Back to the Alaska Airline ticket.  I'd made a reservation to fly to Seattle to Anchorage, but we'd had to go to LA first to check on my mom.  So I wanted to cancel the original ticket.  But when I tried to get the cost of the ticket put into my 'wallet' (Alaska Airline's name for a customer account that can be used to buy tickets or food on a flight) I couldn't because I needed a good credit card to pay the cancellation fee.  (Visa did say I could get a security code for each transaction by calling them when the vendor tried to use the card, but that doesn't work online.) I thought maybe they'd just take the fee out of the money they were putting in the 'wallet' but no, I had to pay that extra.

So I called Alaska to explain my plight:  I can't pay the fee because my Alaska Airlines credit card was cancelled and new one hadn't arrived yet.    That's when Adonica told me to choose the last option - to have them email me my ticket number which I could then apply to another ticket within a year.

"But how do I pay the penalty fee?"

And she said the magic words, "There is no fee if you do it this way." [UPDATE:  Well, there was no fee when I canceled the ticket, but later when I tried to apply the money to another ticket, $75 was added to the fare.]

So, even though you have to pay a change fee of $75 to $100 (online or phone), if you cancel the ticket and apply it to another ticket in a year, there's no fee. [UPDATE:  Again, turns out not to be so.] If I hadn't had my credit card cancelled, I don't think I would have found this out. [But again, this is just a delayed fee, not no fee.]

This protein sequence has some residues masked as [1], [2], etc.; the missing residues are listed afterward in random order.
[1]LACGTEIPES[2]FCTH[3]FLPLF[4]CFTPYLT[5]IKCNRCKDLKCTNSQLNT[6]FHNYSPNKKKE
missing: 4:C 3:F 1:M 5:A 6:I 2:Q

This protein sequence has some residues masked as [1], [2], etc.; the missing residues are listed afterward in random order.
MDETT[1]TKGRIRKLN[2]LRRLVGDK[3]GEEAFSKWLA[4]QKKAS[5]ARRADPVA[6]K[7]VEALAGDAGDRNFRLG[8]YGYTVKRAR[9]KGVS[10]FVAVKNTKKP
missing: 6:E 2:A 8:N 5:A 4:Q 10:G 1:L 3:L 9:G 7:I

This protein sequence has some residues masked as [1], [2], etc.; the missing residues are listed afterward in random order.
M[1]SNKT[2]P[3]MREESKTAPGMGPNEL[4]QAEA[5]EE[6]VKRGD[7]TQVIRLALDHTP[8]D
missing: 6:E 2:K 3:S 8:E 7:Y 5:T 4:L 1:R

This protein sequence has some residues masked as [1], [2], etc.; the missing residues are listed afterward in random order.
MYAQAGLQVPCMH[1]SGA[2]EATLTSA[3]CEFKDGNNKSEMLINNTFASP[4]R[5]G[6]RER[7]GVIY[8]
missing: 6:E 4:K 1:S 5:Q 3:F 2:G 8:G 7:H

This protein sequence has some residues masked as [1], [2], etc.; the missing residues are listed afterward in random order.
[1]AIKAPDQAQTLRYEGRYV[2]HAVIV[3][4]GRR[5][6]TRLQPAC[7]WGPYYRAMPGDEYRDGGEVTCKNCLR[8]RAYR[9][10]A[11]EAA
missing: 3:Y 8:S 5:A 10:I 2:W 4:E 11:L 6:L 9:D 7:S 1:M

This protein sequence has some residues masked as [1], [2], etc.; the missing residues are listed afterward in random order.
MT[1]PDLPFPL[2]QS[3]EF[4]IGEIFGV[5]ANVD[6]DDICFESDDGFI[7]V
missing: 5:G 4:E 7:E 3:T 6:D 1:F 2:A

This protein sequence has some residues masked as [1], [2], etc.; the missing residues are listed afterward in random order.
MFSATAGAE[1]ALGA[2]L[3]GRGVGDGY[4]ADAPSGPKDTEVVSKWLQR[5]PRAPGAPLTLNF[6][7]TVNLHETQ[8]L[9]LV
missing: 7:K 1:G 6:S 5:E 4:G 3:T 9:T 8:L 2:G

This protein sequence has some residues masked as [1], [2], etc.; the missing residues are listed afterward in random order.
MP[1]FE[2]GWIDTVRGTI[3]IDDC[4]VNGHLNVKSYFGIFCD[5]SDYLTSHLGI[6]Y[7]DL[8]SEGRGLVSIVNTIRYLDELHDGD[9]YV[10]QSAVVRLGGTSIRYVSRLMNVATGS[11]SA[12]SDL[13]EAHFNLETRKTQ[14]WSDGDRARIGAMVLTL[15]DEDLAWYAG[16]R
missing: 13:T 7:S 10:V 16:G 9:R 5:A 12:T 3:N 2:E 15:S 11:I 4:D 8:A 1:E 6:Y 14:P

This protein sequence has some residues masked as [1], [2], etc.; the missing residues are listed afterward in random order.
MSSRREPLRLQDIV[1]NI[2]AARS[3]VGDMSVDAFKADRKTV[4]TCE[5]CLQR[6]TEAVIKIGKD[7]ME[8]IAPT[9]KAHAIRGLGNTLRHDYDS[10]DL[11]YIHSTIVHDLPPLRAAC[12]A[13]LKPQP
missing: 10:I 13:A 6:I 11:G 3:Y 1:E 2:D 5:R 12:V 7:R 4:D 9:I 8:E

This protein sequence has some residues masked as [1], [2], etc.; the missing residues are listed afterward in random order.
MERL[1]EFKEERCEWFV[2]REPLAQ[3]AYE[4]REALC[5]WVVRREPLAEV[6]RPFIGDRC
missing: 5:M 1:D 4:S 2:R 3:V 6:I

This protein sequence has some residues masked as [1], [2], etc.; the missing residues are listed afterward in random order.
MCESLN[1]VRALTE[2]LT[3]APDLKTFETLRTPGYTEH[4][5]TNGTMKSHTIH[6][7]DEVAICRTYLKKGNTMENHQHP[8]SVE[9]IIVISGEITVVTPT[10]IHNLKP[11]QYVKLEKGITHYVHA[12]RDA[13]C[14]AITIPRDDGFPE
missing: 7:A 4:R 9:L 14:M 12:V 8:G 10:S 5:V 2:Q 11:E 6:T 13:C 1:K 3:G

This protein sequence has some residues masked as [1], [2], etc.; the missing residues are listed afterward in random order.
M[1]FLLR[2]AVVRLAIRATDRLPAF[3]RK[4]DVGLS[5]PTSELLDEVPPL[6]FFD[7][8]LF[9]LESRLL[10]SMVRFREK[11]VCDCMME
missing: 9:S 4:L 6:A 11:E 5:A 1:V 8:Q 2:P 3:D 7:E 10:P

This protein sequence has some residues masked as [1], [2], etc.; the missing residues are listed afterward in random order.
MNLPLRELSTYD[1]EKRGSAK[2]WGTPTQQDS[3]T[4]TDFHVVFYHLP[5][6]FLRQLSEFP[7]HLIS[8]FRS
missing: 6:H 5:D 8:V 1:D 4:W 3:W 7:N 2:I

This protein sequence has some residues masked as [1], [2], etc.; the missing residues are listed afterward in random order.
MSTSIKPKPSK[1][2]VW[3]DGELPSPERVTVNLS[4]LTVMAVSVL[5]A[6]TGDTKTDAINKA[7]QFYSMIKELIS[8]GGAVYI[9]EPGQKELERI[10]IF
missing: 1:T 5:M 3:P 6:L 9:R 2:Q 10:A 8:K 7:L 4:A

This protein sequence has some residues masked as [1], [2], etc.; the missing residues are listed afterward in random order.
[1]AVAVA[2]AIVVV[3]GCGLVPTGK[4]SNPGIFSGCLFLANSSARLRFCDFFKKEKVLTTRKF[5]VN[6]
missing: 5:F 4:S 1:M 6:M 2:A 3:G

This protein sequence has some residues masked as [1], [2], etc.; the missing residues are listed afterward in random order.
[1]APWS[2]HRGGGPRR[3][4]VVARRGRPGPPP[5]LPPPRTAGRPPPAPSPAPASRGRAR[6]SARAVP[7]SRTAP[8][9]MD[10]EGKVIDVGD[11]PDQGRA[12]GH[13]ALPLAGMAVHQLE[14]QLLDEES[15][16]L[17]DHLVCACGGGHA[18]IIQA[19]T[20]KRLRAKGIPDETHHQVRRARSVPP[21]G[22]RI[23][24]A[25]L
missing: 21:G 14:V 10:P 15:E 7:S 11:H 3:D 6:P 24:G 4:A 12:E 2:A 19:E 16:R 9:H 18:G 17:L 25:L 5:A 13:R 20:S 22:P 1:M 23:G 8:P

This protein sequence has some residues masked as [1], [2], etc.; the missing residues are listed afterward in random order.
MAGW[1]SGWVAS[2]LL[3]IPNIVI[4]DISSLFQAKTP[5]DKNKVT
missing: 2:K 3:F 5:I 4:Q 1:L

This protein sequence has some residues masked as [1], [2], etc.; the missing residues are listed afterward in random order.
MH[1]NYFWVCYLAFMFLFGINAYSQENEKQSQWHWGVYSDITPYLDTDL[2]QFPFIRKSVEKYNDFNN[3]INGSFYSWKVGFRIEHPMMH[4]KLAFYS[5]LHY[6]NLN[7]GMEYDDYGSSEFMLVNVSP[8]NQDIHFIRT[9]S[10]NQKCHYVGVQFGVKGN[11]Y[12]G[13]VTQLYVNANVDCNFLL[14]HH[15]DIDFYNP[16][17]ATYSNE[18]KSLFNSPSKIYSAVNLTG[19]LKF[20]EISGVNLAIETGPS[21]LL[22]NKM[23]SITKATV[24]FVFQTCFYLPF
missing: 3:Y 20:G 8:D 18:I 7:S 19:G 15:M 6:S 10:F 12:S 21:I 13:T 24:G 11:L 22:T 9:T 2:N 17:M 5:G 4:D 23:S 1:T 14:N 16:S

Keep looking for those silver linings.

Speaking of which, we saw Silver Lining Playbook.  I think if I hadn't heard that it was a good movie and that it was one of the five up for the Academy's best films, I would have liked it much more.  It's good.  Characters are good.  Acting is good.  But it just isn't a heavyweight film in my mind. 

Oh yes.  We got the new cards later that day.  Then the next day I got an email from Visa saying my new credit cards had been sent and should arrive soon.  Sigh. 

Sunday, January 27, 2013

Another Five Days or More Until Kulluk Can Be Moved

I posted about Shell's pledge to not move Kulluk until after the Tanner Crab Season which was dated January 16.  I haven't gotten an update from the Kulluk Unified Command since January 18. Today is the 26th.  So that's over a week.  And since I'm not in Anchorage, I thought maybe something got by me.  The Tanner Crab season should have been over by now based on what Mark Stichert, the Shellfish Management Biologist for the Alaska Department of Conservation, in Kodiak told me.

(Shell had said that they wouldn't move the oil rig until after the Tanner Crab season closed.)

So, I called Mark back on Friday (January 25) to find out if it had closed.

He said the season is still open at Kiliuda Bay.  There'd been some bad weather and the ships crabbing are small (40-60 foot) and go in during bad weather.  He said they were down to about 26 boats from the 44 that started.  There was still 140,000 pounds of crab (of the original 520,000 lbs) to be caught before the season would be closed.  

I asked him about a 660,000 pound figure I'd seen on a couple of websites (Island Seafoods and Deckboss).  Mark responded that there were more than one Tanner fishery and that was the combined target.